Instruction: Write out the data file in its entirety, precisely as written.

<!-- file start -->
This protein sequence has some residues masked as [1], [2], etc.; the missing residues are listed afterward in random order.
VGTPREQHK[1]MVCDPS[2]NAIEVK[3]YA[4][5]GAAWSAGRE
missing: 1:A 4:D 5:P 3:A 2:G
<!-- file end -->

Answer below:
This protein sequence has some residues masked as [1], [2], etc.; the missing residues are listed afterward in random order.
VGTPREQHK[1]MVCDPS[2]NAIEVK[3]YA[4][5]GAAWSAGRE
missing: 1:A 4:D 5:P 3:A 2:G